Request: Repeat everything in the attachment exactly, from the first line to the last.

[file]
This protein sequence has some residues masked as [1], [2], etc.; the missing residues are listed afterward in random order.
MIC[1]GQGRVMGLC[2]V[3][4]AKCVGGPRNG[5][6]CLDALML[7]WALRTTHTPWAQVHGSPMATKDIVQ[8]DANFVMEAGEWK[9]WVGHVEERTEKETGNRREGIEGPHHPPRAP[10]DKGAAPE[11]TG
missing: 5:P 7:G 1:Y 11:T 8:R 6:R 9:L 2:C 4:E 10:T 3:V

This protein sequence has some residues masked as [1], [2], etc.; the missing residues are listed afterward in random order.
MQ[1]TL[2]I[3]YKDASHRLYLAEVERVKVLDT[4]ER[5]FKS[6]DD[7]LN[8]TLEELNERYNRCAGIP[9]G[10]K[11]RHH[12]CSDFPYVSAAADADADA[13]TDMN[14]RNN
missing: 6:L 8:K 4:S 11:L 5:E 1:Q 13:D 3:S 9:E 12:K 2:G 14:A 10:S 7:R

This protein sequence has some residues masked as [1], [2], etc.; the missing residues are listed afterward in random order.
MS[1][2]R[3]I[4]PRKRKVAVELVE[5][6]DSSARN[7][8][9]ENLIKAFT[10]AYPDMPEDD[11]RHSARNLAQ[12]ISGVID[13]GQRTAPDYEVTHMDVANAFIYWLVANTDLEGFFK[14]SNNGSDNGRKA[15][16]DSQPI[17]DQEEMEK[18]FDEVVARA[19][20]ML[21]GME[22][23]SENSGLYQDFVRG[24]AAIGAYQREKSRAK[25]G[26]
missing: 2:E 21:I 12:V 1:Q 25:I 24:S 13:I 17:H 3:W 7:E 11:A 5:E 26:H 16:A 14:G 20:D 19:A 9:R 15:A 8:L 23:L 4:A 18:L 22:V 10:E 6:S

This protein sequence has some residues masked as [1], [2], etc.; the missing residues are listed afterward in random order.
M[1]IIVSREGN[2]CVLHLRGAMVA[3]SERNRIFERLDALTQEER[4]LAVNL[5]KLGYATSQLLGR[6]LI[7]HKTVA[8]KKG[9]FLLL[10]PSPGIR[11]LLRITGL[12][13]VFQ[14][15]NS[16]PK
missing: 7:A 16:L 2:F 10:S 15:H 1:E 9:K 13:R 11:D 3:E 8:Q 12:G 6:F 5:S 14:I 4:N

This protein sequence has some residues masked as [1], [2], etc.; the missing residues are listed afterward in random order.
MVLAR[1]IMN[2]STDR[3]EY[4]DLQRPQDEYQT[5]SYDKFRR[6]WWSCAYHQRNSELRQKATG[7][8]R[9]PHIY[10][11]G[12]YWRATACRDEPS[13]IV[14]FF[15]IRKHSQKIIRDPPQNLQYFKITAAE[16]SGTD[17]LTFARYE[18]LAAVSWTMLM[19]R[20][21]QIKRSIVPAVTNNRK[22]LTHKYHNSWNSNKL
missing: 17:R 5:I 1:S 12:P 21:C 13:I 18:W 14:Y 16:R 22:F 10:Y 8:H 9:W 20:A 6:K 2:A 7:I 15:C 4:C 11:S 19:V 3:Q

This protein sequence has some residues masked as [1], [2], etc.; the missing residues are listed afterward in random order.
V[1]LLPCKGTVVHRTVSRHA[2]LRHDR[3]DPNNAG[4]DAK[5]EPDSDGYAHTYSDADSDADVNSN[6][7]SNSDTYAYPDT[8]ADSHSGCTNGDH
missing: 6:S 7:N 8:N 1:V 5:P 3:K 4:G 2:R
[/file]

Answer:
This protein sequence has some residues masked as [1], [2], etc.; the missing residues are listed afterward in random order.
MIC[1]GQGRVMGLC[2]V[3][4]AKCVGGPRNG[5][6]CLDALML[7]WALRTTHTPWAQVHGSPMATKDIVQ[8]DANFVMEAGEWK[9]WVGHVEERTEKETGNRREGIEGPHHPPRAP[10]DKGAAPE[11]TG
missing: 5:P 7:G 1:Y 11:T 8:R 6:R 9:L 2:C 4:E 10:T 3:V

This protein sequence has some residues masked as [1], [2], etc.; the missing residues are listed afterward in random order.
MQ[1]TL[2]I[3]YKDASHRLYLAEVERVKVLDT[4]ER[5]FKS[6]DD[7]LN[8]TLEELNERYNRCAGIP[9]G[10]K[11]RHH[12]CSDFPYVSAAADADADA[13]TDMN[14]RNN
missing: 6:L 8:K 4:S 11:L 5:E 1:Q 13:D 3:S 9:E 12:K 2:G 14:A 10:S 7:R

This protein sequence has some residues masked as [1], [2], etc.; the missing residues are listed afterward in random order.
MS[1][2]R[3]I[4]PRKRKVAVELVE[5][6]DSSARN[7][8][9]ENLIKAFT[10]AYPDMPEDD[11]RHSARNLAQ[12]ISGVID[13]GQRTAPDYEVTHMDVANAFIYWLVANTDLEGFFK[14]SNNGSDNGRKA[15][16]DSQPI[17]DQEEMEK[18]FDEVVARA[19][20]ML[21]GME[22][23]SENSGLYQDFVRG[24]AAIGAYQREKSRAK[25]G[26]
missing: 2:E 21:I 12:V 1:Q 25:I 24:S 13:I 17:H 3:W 7:E 11:A 5:E 26:H 16:A 14:G 20:D 19:A 9:R 15:A 8:L 23:L 4:A 18:L 22:V 10:E 6:S

This protein sequence has some residues masked as [1], [2], etc.; the missing residues are listed afterward in random order.
M[1]IIVSREGN[2]CVLHLRGAMVA[3]SERNRIFERLDALTQEER[4]LAVNL[5]KLGYATSQLLGR[6]LI[7]HKTVA[8]KKG[9]FLLL[10]PSPGIR[11]LLRITGL[12][13]VFQ[14][15]NS[16]PK
missing: 7:A 16:L 2:F 10:S 15:H 1:E 9:K 13:R 11:D 3:E 8:Q 12:G 6:F 5:S 14:I 4:N

This protein sequence has some residues masked as [1], [2], etc.; the missing residues are listed afterward in random order.
MVLAR[1]IMN[2]STDR[3]EY[4]DLQRPQDEYQT[5]SYDKFRR[6]WWSCAYHQRNSELRQKATG[7][8]R[9]PHIY[10][11]G[12]YWRATACRDEPS[13]IV[14]FF[15]IRKHSQKIIRDPPQNLQYFKITAAE[16]SGTD[17]LTFARYE[18]LAAVSWTMLM[19]R[20][21]QIKRSIVPAVTNNRK[22]LTHKYHNSWNSNKL
missing: 17:R 5:I 1:S 12:P 21:C 13:I 18:W 14:Y 16:R 22:F 10:Y 8:H 9:W 20:A 6:K 2:A 7:I 15:C 4:C 11:S 19:V 3:Q

This protein sequence has some residues masked as [1], [2], etc.; the missing residues are listed afterward in random order.
V[1]LLPCKGTVVHRTVSRHA[2]LRHDR[3]DPNNAG[4]DAK[5]EPDSDGYAHTYSDADSDADVNSN[6][7]SNSDTYAYPDT[8]ADSHSGCTNGDH
missing: 6:S 7:N 8:N 1:V 5:P 3:K 4:G 2:R